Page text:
Maine legislators tax anyone who deals in their official state fruit-blueberries, at the rate of 1.5 cents per pound. The resulting revenues-more than $1.6 million to state coffers in the fiscal year that ended in June 2013-are used to promote the crop and agricultural research. 
The state also taxes harvesters and processors of hard-shell clams (known in the state as mahogany quahogs) at $1.25 a bushel, but state revenues for that are much lower. 
Alabama is the last in the union to tax a deck of cards as if it were a "vice," like alcohol and tobacco. Taxing decks of cards, associated with gambling, was once fairly common, but most states have since set up separate control boards to regulate liquor and tobacco, and have let the cards slide.
But in Alabama, you'll still pay a 10 cent sales tax on any pack of cards you purchase. Retailers also have to pay $2 to the state each year for the privilege of selling playing cards.
Virginia levies a 50-cent excise tax on every lamb or sheep sold in the state. Both the Maine and Virginia taxes are examples of checkoff programs that collect taxes from an industry to fund promotional campaigns for the products. National commodity checkoff programs, authorized by the U.S. Department of Agriculture, have brought you campaigns such as "Beef: It's What's for Dinner" and "Got Milk?" But the Virginia program is extremely modest by comparison, having collected only $9,000 in fiscal year 2013. The funds go to the Virginia Sheep Industry Board, which spends them largely on predator control.
In 2013, in part to meet federal pollution-control mandates, Maryland legislators enacted fees on property owners in Baltimore and nine other Maryland counties, aimed at curbing storm water runoff. The fees were meant to fund programs to improve the water quality of the Chesapeake Bay, the largest marine estuary in the U.S. Sounds simple enough, but the way Maryland legislators wrote the law has led to an angry backlash in some corners against this so-called “rain tax.” One way localities calculate the tax is by measuring how much of a landowner’s tract is "impervious" to precipitation seeping into the ground. So the more you've developed it with buildings, driveways, tennis courts and the like, the less it will absorb and the more you pay. That's how the tax is being implemented (through aerial and satellite photos) in Montgomery County, a heavily developed suburb of Washington, and many landowners are up in arms. New Maryland Gov. Larry Hogan, a Republican, campaigned against this tax in his winning 2014 campaign and has introduced legislation to repeal it, though it’s not clear that will fly with Democratic state legislators. Money still needs to be raised to satisfy the federal pollution mandates, but the methods may change.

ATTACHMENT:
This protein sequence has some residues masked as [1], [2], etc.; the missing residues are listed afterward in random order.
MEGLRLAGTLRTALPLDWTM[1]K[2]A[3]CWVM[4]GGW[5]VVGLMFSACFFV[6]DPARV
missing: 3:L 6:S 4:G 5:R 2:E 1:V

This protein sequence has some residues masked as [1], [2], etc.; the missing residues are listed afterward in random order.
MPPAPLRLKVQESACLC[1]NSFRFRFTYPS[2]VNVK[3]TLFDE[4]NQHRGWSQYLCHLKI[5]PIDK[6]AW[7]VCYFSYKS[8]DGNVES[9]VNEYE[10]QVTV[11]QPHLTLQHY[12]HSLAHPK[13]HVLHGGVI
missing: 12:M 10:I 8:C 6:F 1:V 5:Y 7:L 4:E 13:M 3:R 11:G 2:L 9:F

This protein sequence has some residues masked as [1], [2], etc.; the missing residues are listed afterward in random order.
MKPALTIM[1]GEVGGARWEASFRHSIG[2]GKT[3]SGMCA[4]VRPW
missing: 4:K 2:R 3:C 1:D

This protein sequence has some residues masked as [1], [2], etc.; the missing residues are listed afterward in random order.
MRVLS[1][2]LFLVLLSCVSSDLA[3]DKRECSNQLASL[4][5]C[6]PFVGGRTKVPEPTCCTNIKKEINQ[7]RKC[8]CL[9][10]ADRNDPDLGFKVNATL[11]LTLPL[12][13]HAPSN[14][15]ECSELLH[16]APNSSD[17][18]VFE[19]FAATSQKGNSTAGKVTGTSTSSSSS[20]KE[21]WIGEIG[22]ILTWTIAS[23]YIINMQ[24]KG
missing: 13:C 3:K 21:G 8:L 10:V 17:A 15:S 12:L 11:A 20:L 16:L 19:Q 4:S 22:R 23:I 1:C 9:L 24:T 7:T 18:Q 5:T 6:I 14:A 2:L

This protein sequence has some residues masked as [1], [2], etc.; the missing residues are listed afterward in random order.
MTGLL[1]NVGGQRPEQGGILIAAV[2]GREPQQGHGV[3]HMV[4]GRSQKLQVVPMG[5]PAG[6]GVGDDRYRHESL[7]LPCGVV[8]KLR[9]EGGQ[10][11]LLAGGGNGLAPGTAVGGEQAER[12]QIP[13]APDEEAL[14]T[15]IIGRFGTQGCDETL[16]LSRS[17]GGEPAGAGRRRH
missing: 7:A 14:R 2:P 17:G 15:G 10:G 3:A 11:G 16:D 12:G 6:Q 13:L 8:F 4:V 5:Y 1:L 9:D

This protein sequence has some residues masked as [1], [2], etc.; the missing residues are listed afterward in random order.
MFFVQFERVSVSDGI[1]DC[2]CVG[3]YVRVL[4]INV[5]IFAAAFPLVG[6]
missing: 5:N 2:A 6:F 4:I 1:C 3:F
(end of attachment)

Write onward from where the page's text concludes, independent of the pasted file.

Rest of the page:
Kansas is among a bevy of jurisdictions that allows sale of lower-alcohol beer (the term of art is “cereal malt beverage”) in convenience and grocery stores. But Kansas also taxes “3.2” beer differently -- and there lies the rub. At a liquor store, all products, including, say, a conventional six-pack of Budweiser (with 5 percent alcohol by volume), are taxed at a special rate of 8 percent. At the convenience store down the street, however, ordinary sales tax is levied on the lower-alcohol, cereal malt beverage bottle of Bud. That often ends up being more than the 8 percent alcohol tax. In Pomona, Kansas, for example, the effective rate on the weaker beer would be 9.7 percent. Go figure.
When it comes to taxation, the rule is generally the stronger the booze, the higher the tax (that's why Kansas's beer tax scheme is an anomaly). California follows that curve, but at 100 proof, you better be ready to pay through the nose. Distilled spirits are taxed at $3.30 a gallon if below 100 proof, or 50 percent alcohol. Go over that, like with Bacardi 151, and the tax doubles to $6.60. Maryland also notes the 100 proof point, but it only adds 1.5 cents per proof, per gallon to the relatively modest liquor tax of $1.50 per gallon, taking the Bacardi 151 to $2.27 per gallon.
Entertainment venues pay a business tax to Nevada ranging from 5 percent to 10 percent on admissions fees (and food, drink and merchandise sales) whenever there’s live entertainment going on. There are exemptions, however, including this one, for businesses that provide "instrumental or vocal music, which may or may not be supplemented with commentary by the musicians, in a restaurant, lounge or similar area if such music does not routinely rise to the volume that interferes with casual conversation and if such music would not generally cause patrons to watch as well as listen." So your piano player can play “Feelings” softly and even crack a few jokes, tax-free, for your business. Just make sure they're not funny enough to attract attention.
Want to own a plush or fuel-thirsty ride? That’ll cost you extra in New Jersey. Cars that cost $45,000 or more or have a combined EPA fuel-mileage average of 19 or below pay an additional 0.4 percent on top of New Jersey’s 7 percent sales tax. 
In New Mexico, making it to 100 years has a payoff beyond the chance that Willard Scott will wish you a happy birthday: You don’t have to pay state income tax anymore. If you’ve been physically present in the state for at least six months and a resident of the state on the last day of the year, and you’re not someone’s dependent, you’re eligible. You’ll still need to file, and there are some complications if you’re married and your spouse doesn’t qualify.

Want to read the rest of Lee's tips? You can read the full article on Credit.com.

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This article originally appeared on Credit.com.